Dallas DWI lawyer Robert Guest recently asked a question on the Texas DWI Defenders listserv:

Dearest Brain Trust,

 I’ve been using the same DWI voir dire for a few years and I’m looking for some fresh questions for the jury.

 If you wouldn’t mind send me your favorite DWI voir dire question or idea. I’m open to anything, just something you think is creative, or has gotten results in the past. 

Thanks in advance,

RG

Here was my response:

My new favorite is on the difference between probable cause and BRD:

 “Mr. Smith, I want you to imagine that you are a police officer.  It’s 2 o’clock in the morning.  The person you just stopped for a traffic violation has admitted drinking, and you smell the odor of alcohol.  You have 2 choices: eventually to put him back in his vehicle and to let him drive on down the road, or to arrest him and take him to jail.

 “Mr. Smith, how sure would you want to be that that person was not intoxicated before you put him back in the car to drive off?”


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 Administrative Law Judges handle all sorts of cases for the State Office of Administrative Hearings – aka SOAH – from the tremendously boring, such as boat motor sales and use tax cases, to the no doubt endlessly fascinating scenarios where a trucking company is alleged to have failed to carry a required certificate of registration. (I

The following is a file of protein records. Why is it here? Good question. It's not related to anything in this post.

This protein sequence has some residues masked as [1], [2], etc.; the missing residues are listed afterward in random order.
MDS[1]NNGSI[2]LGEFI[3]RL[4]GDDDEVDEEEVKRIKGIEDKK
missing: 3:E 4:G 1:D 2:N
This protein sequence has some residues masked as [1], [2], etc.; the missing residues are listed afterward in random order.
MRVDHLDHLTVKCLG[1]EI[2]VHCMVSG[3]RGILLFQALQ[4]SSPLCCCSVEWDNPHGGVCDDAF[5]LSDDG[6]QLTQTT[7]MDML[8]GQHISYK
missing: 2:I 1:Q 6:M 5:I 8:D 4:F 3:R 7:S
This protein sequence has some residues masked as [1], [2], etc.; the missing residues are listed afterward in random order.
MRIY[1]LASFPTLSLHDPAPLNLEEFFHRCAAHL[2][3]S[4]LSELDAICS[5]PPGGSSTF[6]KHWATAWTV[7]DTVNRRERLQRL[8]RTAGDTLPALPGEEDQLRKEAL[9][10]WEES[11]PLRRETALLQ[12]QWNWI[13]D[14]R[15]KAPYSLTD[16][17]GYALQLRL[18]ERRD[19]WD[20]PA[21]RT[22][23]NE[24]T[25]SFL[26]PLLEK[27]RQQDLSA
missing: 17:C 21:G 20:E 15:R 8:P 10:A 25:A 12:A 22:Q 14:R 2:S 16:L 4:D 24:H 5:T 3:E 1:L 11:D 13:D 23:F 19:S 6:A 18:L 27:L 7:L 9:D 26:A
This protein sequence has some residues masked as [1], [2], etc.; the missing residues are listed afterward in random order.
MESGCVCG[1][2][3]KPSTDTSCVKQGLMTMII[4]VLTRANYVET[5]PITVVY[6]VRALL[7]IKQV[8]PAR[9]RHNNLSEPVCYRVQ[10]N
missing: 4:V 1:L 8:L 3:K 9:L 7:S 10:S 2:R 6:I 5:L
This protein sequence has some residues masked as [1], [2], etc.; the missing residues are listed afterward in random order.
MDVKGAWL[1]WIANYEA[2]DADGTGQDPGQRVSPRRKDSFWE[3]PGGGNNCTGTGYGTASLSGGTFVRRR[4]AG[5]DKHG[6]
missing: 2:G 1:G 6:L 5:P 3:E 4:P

Just in from a marketer via email, with the title line “Thousands of DUI Defendents are Coming!”:

Because we are the #1 Google ranked DUI/DWI website, thousands of DUI/DWI defendents[sic – I couldn’t bring myself to misspell it in the title of my post though] will come to our site next week looking for an attorney. Will you get your share?


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I should know better than to get my hopes up.

Yesterday morning, my client’s DWI was set for a pretrial conference. That’s the last setting before a contested pretrial motions hearing in Travis County. But it doesn’t get set for pretrial motions until the complaint and information (official charging instrument in a misdemeanor) have been filed

…is a bad idea.

I won’t link to it, but I just ran across an attorney’s web page that I hope was not written by him. (N.B. It was not an Austin lawyer.)

 

The website first acknowledges that in today’s world you need to drive: work, school, church, groceries, etc., and that one of the